When your prospect gets back in the office after the weekend, they’re likely checking their email first, then tackling any major tasks that need to be finished from the previous week or have to be started that week. Similarly, on Fridays decision makers are focused on finishing up any to-dos left on their plate before heading home. Though following up is important, it’s likely not a priority for your client on these days, so leave your emails for mid-week.
The timing of your follow up with customers is important. Your goal should be to optimize the click-through rate of your follow-up email – something largely affected by when you hit send, and how busy your customer is. If you’re strategic in what you say and when you say it, your chances of hearing back increases significantly.
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What to say to get a response
There are tons of different ways to follow up with customers, and a variety of reasons for doing it. Maybe you just had a positive meeting with a prospect. Maybe you connected with a prospect weeks ago and agreed to move things forward, but they have since fallen off the face of the earth. Whatever the reason, here are some tips on how to follow up and what to say.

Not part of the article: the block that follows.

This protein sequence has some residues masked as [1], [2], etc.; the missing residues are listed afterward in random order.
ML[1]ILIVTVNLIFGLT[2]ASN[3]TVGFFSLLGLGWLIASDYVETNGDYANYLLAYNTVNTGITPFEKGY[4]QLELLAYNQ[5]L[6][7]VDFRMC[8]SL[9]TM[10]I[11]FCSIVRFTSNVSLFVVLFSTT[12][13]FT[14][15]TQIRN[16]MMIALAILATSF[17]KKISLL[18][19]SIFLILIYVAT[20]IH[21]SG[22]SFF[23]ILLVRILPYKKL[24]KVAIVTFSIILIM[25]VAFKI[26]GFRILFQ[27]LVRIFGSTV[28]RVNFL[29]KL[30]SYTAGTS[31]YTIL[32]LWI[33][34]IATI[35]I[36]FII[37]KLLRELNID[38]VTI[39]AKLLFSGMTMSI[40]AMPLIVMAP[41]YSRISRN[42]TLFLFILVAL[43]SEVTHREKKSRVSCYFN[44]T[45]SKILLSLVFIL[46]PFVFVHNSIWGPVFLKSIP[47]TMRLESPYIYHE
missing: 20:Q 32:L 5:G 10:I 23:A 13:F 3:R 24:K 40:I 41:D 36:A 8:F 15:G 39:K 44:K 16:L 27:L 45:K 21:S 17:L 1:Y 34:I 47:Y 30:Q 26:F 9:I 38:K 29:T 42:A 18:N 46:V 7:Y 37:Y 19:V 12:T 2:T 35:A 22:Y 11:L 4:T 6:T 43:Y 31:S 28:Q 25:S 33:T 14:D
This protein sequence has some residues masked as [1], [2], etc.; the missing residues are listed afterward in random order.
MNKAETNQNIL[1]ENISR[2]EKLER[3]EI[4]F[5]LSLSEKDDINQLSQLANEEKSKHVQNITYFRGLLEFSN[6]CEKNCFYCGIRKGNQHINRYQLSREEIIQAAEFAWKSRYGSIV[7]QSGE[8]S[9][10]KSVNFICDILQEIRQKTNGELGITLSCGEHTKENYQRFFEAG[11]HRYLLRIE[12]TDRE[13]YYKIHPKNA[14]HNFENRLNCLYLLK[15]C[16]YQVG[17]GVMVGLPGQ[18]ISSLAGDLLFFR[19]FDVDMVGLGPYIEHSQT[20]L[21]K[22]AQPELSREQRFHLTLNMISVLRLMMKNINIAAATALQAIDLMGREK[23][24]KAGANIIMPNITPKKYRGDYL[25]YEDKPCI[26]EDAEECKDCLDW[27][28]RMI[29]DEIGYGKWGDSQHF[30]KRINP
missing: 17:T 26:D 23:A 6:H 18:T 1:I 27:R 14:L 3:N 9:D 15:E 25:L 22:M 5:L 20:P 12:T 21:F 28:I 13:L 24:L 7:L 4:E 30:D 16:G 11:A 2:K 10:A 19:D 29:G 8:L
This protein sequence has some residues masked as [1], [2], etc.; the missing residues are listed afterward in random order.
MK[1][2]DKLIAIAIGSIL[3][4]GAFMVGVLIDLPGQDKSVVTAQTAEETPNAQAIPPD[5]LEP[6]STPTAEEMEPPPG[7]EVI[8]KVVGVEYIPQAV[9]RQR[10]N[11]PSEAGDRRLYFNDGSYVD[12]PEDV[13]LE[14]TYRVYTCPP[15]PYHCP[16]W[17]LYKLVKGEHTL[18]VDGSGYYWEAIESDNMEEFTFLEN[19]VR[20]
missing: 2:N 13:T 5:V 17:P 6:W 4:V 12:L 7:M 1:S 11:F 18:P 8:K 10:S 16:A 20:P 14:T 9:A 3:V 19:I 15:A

Make your subject line pop
Ask anyone in business, and I’m sure they’ll agree that by the end of one day their email inbox looks like a tsunami hit it; flooded with emails from colleagues, cold emails that somehow made it through the spam filter, and messages flagged to read later.
If you want to avoid getting lost in the chaos of your client’s inbox, you need to make your subject line pop. An eye-catching subject line will entice your reader to open the email faster. In fact, 33% of email recipients open email based on subject line alone, so choose your words wisely.